C. Sensenich has filed motion for damages against Auction Company under Rule 84.19 V.A.M.R. on the allegation that Auction Company's appeal is frivolous. As set forth in greater detail in subsequent portions of this opinion, we hold that the claims of error made by Auction Company

Page 390

on this appeal cannot be sustained. Nevertheless, Auction Company cannot be said to have acted vexatiously, since the points which it raises have never been decided under the Uniform Commercial Code by any court in this State. The courts were reluctant to apply the penalty provisions of the predecessor Rule 83.13(d), and we have a like reluctance to do so under the new Rule 84.19. We are unwilling on the whole record to say that Auction Company 'has prosecuted an appeal so meritless as to negative all reasonable theories of honest mistake regarding the application of law to the facts, and has knowingly done so in bad faith and for mere vexation and delay.' Bidleman v. Morrison Motor Freight, Mo.App., 273 S.W.2d 745, l.c. 750--751. Accord: DeMayo v. Lyons, Mo.,243 S.W.2d 967; St. Louis-San Francisco Ry. Co. v. Morrison, Mo.App., 439 S.W.2d 27; Butler v. Butler, Mo.App., 379 S.W.2d 175.

D. Sensenich has filed a motion for the allowance of attorney's fees and other expenditures in connection with this appeal....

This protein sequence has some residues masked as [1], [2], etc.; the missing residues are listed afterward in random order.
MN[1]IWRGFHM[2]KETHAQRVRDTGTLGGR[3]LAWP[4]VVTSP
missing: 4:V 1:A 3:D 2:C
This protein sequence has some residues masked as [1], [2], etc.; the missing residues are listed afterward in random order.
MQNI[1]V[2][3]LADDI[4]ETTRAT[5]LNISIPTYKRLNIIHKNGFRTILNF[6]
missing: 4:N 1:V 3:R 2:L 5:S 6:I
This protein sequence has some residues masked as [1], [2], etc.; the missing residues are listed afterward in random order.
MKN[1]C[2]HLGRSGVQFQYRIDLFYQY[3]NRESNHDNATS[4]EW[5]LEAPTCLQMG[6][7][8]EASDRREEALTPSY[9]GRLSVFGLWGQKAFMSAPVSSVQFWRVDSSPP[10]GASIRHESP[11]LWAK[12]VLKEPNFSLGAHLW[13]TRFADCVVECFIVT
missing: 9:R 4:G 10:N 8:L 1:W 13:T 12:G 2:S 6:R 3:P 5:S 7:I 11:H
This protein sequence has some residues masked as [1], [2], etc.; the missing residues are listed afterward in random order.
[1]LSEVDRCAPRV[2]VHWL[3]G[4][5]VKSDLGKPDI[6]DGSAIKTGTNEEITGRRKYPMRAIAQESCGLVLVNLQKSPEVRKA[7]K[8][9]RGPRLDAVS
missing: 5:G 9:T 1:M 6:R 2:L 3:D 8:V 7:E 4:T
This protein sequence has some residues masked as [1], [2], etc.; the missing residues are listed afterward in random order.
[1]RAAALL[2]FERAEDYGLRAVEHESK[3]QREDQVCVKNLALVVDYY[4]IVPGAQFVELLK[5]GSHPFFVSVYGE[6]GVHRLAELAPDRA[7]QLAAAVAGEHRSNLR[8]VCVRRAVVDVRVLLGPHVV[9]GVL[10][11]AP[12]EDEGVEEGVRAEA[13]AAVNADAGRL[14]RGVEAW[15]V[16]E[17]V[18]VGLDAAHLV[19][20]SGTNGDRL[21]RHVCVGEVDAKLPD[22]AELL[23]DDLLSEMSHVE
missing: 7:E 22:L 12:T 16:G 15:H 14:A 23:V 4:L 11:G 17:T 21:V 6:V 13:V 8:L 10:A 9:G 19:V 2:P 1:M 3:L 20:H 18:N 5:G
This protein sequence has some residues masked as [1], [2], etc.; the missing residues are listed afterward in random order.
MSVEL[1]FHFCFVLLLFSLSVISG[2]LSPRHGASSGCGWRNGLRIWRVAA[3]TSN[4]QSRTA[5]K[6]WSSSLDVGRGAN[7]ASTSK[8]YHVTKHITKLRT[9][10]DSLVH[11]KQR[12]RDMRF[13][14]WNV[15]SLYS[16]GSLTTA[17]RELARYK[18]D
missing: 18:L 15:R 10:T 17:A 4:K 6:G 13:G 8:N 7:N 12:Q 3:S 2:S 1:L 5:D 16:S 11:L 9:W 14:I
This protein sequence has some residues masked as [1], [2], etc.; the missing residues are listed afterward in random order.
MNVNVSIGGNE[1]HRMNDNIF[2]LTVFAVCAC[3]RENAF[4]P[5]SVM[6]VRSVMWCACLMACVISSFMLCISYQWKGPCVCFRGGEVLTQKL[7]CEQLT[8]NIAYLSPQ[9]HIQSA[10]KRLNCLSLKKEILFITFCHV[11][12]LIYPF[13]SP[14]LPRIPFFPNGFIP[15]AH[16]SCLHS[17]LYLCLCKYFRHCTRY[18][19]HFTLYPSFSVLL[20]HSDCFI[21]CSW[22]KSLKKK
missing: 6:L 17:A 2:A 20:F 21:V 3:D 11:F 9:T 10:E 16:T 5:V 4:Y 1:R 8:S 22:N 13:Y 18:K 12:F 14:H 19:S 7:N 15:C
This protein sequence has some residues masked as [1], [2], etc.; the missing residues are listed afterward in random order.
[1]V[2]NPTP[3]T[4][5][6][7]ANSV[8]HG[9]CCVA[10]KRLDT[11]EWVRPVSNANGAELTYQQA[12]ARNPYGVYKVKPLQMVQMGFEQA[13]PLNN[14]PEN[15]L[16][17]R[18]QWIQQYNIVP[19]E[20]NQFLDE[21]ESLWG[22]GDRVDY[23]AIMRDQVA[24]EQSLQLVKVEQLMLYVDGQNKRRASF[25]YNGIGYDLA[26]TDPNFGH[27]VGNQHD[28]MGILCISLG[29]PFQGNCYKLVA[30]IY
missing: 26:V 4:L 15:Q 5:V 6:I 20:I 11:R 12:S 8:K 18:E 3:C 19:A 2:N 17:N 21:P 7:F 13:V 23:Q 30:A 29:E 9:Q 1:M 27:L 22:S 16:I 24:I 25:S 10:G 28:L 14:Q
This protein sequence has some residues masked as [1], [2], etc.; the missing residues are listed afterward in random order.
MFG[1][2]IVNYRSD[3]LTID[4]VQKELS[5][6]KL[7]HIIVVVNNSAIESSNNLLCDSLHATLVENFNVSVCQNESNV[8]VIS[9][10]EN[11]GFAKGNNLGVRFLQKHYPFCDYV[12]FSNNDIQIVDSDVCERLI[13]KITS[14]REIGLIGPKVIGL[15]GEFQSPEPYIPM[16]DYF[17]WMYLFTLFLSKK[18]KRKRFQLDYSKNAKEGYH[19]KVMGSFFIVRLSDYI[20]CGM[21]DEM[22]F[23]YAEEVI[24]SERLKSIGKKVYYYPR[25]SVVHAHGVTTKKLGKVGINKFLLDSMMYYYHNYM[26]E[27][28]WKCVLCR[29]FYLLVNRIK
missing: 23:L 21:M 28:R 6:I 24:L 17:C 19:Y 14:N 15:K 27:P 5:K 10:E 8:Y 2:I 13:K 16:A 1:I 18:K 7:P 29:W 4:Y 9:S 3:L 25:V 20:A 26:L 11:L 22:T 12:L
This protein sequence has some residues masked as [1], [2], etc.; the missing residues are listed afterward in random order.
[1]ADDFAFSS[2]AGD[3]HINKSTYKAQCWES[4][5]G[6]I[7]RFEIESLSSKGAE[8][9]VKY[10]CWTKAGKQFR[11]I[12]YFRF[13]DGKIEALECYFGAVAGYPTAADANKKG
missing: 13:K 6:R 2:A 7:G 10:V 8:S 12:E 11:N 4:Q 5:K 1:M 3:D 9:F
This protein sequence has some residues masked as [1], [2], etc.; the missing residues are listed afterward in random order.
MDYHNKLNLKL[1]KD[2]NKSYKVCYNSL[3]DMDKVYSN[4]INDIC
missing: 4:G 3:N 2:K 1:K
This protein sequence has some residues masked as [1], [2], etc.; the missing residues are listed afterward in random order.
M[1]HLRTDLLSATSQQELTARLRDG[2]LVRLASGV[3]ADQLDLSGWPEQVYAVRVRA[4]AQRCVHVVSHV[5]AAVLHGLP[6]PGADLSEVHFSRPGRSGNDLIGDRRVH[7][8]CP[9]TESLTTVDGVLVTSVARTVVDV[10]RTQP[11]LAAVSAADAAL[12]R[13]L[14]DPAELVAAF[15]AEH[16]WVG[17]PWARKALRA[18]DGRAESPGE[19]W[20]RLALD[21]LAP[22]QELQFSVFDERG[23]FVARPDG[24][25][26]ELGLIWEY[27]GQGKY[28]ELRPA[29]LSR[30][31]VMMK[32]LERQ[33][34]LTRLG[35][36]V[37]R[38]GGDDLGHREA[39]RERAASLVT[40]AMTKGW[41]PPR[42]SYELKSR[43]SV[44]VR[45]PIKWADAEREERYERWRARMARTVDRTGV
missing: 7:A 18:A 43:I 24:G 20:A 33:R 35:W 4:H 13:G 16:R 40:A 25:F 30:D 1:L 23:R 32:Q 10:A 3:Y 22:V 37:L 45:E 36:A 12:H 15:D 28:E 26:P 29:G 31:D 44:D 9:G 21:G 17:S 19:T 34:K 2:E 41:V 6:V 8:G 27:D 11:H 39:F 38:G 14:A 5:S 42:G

To continue reading

Request your trial
18 cases
  • Crook Motor Co., Inc. v. Goolsby, Civ. A. No. WC 84-72-D-D.
    • United States
    • United States District Courts. 5th Circuit. United States District Courts. 5th Circuit. Northern District of Mississippi
    • 21 Diciembre 1988
    ...the chattel...." 2 Anderson on the Uniform Commercial Code, § 2-312.5; Universal CIT Credit Corp. v. State Farm Mutual Auto. Ins. Co., 493 S.W.2d 385 (Mo.App.1973); Hertz Corp. v. Hardy, 197 Pa.Super. 466, 178 A.2d 833 (1962). This court adopts the view taken in those cases, and thereby den......
  • Funding Systems Leasing Corp. v. King Louie Intern., Inc., KCD
    • United States
    • Court of Appeal of Missouri (US)
    • 11 Junio 1979
    ...that part of its attorneys' fees representing its cost of enforcing warranties against IGM. Universal C.I.T. Cr. Corp. v. State Farm Mut. A. Ins. Co., 493 S.W.2d 385, 393(10) (Mo.App.1973). King Louie has not disentangled what its attorneys did in those two different respects and has made n......
  • Ala. Powersport Auction, LLC v. Wiese
    • United States
    • Supreme Court of Alabama
    • 8 Noviembre 2013
    ...disclose to the buyer the identity of the principal. E.g., Universal C.I.T. Credit Corp. v. State Farm Mutual Automobile Insurance Co., 493 S.W.2d 385, 390 (Mo.Ct.App.1973); Itoh v. Kimi Sales, Ltd., 74 Misc.2d 402, 345 N.Y.S.2d 416, 420 (Civ.Ct.N.Y.1973); Hagen v. Brzozowski, 336 S.W.2d 21......
  • Indiana Glass Co. v. Indiana Michigan Power Co., 27A02-9707-CV-479
    • United States
    • Court of Appeals of Indiana
    • 11 Marzo 1998
    ...Roofing and Sheet Metal, Inc., 26 Md.App. 452, 339 A.2d 302 (1975); Universal C.I.T. Credit Corp. v. State Farm Mut. Auto. Ins. Co., 493 S.W.2d 385 (Mo.Ct.App.1973); Equitable Lumber Corp. v. IPA Land Dev. Corp., 38 N.Y.2d 516, 381 N.Y.S.2d 459, 344 N.E.2d 391 (1976); Hardwick v. Dravo Equi......
  • Request a trial to view additional results

VLEX uses login cookies to provide you with a better browsing experience. If you click on 'Accept' or continue browsing this site we consider that you accept our cookie policy. ACCEPT